DEC surveying spongy moth damage from above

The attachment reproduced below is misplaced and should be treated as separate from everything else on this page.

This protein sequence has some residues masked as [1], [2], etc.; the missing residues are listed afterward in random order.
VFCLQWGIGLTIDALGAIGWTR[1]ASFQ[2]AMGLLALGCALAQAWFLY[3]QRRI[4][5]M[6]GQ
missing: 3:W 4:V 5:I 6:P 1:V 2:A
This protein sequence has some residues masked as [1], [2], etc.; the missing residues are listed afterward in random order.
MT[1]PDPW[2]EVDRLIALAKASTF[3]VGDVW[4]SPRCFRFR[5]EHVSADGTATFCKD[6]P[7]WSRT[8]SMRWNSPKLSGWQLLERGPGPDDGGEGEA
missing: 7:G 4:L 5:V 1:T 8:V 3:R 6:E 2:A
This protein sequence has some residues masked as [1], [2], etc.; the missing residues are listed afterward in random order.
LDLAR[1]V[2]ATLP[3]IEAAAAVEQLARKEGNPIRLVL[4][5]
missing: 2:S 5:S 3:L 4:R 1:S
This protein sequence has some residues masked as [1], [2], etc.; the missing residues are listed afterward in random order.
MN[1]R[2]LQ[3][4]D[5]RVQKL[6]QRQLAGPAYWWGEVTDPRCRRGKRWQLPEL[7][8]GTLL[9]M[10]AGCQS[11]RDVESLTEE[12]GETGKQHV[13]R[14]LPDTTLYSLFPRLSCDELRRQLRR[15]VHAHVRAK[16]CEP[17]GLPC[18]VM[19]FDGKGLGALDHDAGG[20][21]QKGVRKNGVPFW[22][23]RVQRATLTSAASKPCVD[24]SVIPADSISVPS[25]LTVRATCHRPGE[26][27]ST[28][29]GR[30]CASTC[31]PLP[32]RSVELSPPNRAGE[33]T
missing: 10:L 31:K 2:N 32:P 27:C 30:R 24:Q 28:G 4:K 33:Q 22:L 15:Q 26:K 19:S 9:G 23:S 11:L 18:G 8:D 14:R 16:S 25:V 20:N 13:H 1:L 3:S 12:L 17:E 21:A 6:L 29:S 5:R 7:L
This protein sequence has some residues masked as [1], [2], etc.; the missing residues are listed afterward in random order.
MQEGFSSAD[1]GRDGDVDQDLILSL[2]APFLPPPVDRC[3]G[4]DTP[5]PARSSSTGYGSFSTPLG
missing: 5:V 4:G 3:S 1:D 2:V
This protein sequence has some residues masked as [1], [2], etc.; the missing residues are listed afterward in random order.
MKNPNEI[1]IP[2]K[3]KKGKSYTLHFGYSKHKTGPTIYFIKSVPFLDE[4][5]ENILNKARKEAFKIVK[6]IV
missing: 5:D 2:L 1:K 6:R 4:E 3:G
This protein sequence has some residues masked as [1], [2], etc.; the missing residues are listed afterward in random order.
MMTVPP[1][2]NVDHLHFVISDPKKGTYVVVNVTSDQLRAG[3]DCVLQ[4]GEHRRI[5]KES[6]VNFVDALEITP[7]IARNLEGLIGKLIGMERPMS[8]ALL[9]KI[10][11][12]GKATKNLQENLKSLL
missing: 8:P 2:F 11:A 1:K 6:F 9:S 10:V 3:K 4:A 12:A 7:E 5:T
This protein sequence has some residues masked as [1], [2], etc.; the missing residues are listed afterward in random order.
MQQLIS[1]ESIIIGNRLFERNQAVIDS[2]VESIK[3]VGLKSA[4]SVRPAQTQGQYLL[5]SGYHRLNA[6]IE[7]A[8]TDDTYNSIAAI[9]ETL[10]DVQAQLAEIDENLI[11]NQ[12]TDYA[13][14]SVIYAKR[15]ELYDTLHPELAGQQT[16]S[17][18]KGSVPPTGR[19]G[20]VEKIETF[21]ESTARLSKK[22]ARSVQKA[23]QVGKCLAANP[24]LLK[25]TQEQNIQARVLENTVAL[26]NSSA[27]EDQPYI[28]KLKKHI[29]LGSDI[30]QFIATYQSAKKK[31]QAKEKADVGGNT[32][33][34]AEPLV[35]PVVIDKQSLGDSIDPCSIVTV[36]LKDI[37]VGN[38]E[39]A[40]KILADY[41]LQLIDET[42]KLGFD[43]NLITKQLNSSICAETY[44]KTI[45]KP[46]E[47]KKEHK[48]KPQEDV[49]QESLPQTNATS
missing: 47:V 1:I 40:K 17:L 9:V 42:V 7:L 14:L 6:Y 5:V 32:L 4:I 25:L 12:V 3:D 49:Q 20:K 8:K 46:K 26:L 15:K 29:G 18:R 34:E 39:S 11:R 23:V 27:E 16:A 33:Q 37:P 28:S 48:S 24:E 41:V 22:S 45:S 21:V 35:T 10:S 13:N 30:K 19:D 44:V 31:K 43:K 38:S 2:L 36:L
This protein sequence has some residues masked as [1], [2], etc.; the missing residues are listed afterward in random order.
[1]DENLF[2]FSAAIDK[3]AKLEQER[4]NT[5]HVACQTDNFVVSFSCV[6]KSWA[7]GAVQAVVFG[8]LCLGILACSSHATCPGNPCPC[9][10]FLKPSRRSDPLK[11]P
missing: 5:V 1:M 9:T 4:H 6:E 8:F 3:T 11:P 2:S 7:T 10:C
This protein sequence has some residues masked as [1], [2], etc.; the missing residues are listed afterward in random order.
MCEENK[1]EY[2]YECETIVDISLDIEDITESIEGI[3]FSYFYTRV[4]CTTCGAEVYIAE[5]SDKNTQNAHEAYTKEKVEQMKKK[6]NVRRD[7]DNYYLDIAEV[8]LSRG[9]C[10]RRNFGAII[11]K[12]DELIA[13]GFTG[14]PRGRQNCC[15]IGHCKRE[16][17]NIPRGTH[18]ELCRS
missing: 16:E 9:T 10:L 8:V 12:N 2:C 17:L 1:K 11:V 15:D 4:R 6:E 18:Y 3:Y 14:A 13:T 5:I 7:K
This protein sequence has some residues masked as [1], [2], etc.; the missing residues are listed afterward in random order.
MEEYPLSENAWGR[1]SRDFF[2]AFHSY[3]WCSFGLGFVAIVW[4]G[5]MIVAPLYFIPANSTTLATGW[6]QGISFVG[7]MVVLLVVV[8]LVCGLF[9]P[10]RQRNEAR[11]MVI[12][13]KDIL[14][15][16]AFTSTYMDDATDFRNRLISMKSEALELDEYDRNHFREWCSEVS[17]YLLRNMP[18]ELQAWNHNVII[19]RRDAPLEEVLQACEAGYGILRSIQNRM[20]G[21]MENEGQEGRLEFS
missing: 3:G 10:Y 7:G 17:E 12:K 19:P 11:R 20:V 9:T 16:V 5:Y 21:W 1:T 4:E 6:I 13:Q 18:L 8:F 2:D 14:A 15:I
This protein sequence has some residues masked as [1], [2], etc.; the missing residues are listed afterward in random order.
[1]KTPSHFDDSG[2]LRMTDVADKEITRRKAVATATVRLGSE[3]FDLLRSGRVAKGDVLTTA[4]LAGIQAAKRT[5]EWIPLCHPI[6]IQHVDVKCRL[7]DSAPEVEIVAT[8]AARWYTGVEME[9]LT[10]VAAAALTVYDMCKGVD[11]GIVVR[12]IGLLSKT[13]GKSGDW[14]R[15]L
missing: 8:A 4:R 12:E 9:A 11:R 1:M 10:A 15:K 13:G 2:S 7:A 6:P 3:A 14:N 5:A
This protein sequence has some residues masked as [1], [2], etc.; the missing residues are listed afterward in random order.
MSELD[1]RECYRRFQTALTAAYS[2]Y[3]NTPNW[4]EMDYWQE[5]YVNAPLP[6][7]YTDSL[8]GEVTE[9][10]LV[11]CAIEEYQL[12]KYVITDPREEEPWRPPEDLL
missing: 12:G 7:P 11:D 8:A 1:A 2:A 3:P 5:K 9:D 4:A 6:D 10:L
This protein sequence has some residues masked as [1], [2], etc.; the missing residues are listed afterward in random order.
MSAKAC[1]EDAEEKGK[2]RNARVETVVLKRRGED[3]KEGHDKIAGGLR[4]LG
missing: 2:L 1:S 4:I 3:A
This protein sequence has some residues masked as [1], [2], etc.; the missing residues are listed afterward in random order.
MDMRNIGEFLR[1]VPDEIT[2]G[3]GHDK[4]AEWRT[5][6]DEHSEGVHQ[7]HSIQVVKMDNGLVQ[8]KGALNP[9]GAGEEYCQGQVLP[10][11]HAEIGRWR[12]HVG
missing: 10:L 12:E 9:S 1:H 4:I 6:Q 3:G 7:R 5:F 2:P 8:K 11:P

Andrea Macko reports for Porcupine Soup that the New York State Department of Environmental Conservation is now doing aerial surveys of the Hudson Valley to find out how bad the damage to local forests is from spongy moth caterpillars. The winged nuisances, formerly called Gypsy Moths, have been seen locally in large numbers this summer. In Round Top, Cairo, and Coxsackie, specifically, swarms have been reported. According to the Cornell Cooperative Extension, “The caterpillars feed on leaves of the forest, shade, ornamental and fruit trees, and shrubs. A single defoliation can kill some evergreens, but usually, two or more defoliations are needed to kill hardwoods." Rachael Ashley, manager at Story’s Nursery in Freehold, has not noticed too many moths there but says, “I have had lots of calls from Round Top and the mountain areas.” They recommend two chemical sprays, Bacillus Thuringiensis and Captain Jack’s Deadbug Brew to combat the moths. The Cornell Cooperative Extension recommends the “crush and brush” approach, saying, “During its pupal stage [spongy moth] can be crushed or brushed into a container of soapy water to prevent them from making it to the adult stage.... Adult spongy moths appear within two weeks. Adult females (pale colored) have limited mobility and can also be crushed or brushed into a container in soapy water. Since each female can easily lay upwards of 1,000 eggs, eliminating adult female moths could help prevent future problems." Read the full story in Porcupine Soup.